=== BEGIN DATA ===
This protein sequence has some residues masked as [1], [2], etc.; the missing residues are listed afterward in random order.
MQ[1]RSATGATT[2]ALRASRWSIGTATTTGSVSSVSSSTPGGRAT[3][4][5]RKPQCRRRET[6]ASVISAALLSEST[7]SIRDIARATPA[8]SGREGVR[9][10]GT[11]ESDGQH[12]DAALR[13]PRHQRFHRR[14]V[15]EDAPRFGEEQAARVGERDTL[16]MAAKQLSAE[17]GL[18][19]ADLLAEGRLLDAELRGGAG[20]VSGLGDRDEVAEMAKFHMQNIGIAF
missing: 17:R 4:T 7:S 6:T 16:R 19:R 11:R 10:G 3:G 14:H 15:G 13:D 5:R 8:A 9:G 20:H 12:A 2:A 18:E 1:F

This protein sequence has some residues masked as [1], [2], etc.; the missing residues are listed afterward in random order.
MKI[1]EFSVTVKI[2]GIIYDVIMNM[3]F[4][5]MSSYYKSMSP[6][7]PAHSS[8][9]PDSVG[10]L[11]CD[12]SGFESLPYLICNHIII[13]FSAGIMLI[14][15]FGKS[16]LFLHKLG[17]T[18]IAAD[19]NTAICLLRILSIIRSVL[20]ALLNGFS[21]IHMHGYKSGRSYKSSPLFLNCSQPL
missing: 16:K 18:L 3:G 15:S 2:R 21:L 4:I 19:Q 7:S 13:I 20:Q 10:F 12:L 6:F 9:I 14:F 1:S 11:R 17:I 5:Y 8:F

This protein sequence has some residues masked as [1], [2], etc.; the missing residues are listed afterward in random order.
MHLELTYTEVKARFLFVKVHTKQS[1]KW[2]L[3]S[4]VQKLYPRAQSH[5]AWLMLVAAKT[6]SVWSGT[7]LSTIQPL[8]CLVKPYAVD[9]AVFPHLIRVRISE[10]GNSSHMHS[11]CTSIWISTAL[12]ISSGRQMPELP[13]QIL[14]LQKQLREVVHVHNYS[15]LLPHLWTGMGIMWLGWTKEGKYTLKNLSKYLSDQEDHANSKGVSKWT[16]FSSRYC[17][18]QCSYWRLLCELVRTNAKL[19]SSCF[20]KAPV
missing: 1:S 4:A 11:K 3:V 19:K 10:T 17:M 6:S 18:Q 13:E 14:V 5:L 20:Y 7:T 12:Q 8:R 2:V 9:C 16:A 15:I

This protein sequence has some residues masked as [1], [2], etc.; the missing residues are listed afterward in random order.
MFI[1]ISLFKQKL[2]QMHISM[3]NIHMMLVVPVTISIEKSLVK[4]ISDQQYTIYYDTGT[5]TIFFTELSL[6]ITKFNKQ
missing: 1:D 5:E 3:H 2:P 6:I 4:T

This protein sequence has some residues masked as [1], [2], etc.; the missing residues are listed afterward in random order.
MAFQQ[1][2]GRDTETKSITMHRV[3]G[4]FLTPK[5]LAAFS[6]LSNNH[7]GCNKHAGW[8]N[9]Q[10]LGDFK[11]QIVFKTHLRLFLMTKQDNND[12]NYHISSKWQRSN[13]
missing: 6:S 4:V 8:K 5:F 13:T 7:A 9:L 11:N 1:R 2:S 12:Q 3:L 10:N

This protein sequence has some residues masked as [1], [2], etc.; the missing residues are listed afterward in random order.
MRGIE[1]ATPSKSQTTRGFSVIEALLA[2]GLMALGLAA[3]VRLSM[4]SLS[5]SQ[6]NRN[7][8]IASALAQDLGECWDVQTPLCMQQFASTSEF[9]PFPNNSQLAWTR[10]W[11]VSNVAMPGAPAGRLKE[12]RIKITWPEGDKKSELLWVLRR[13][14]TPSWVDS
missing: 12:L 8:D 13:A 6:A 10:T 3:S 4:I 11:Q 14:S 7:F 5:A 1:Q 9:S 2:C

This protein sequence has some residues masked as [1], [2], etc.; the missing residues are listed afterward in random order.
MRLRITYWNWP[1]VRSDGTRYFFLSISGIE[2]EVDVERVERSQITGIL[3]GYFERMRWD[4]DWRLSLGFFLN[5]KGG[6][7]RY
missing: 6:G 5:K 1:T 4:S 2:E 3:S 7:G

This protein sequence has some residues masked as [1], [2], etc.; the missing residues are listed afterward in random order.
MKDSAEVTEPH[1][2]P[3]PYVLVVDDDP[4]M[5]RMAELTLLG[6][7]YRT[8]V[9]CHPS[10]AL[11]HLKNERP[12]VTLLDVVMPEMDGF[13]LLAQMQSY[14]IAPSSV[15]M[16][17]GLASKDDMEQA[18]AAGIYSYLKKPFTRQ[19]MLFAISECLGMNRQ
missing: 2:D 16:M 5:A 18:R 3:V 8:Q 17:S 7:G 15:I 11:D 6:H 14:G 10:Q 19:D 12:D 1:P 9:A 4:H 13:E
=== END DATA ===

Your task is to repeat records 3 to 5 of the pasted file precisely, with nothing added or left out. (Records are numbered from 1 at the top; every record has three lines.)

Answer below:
This protein sequence has some residues masked as [1], [2], etc.; the missing residues are listed afterward in random order.
MHLELTYTEVKARFLFVKVHTKQS[1]KW[2]L[3]S[4]VQKLYPRAQSH[5]AWLMLVAAKT[6]SVWSGT[7]LSTIQPL[8]CLVKPYAVD[9]AVFPHLIRVRISE[10]GNSSHMHS[11]CTSIWISTAL[12]ISSGRQMPELP[13]QIL[14]LQKQLREVVHVHNYS[15]LLPHLWTGMGIMWLGWTKEGKYTLKNLSKYLSDQEDHANSKGVSKWT[16]FSSRYC[17][18]QCSYWRLLCELVRTNAKL[19]SSCF[20]KAPV
missing: 1:S 4:A 11:K 3:V 19:K 10:T 17:M 6:S 18:Q 13:E 14:V 5:L 20:Y 7:T 12:Q 8:R 2:V 9:C 16:A 15:I

This protein sequence has some residues masked as [1], [2], etc.; the missing residues are listed afterward in random order.
MFI[1]ISLFKQKL[2]QMHISM[3]NIHMMLVVPVTISIEKSLVK[4]ISDQQYTIYYDTGT[5]TIFFTELSL[6]ITKFNKQ
missing: 1:D 5:E 3:H 2:P 6:I 4:T

This protein sequence has some residues masked as [1], [2], etc.; the missing residues are listed afterward in random order.
MAFQQ[1][2]GRDTETKSITMHRV[3]G[4]FLTPK[5]LAAFS[6]LSNNH[7]GCNKHAGW[8]N[9]Q[10]LGDFK[11]QIVFKTHLRLFLMTKQDNND[12]NYHISSKWQRSN[13]
missing: 6:S 4:V 8:K 5:F 13:T 7:A 9:L 11:N 1:R 2:S 12:Q 3:L 10:N